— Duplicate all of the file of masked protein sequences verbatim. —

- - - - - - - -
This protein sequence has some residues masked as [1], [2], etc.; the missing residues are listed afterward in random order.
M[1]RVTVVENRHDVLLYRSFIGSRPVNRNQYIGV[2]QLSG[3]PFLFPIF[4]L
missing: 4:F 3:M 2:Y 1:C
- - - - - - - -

This protein sequence has some residues masked as [1], [2], etc.; the missing residues are listed afterward in random order.
M[1]RVTVVENRHDVLLYRSFIGSRPVNRNQYIGV[2]QLSG[3]PFLFPIF[4]L
missing: 4:F 3:M 2:Y 1:C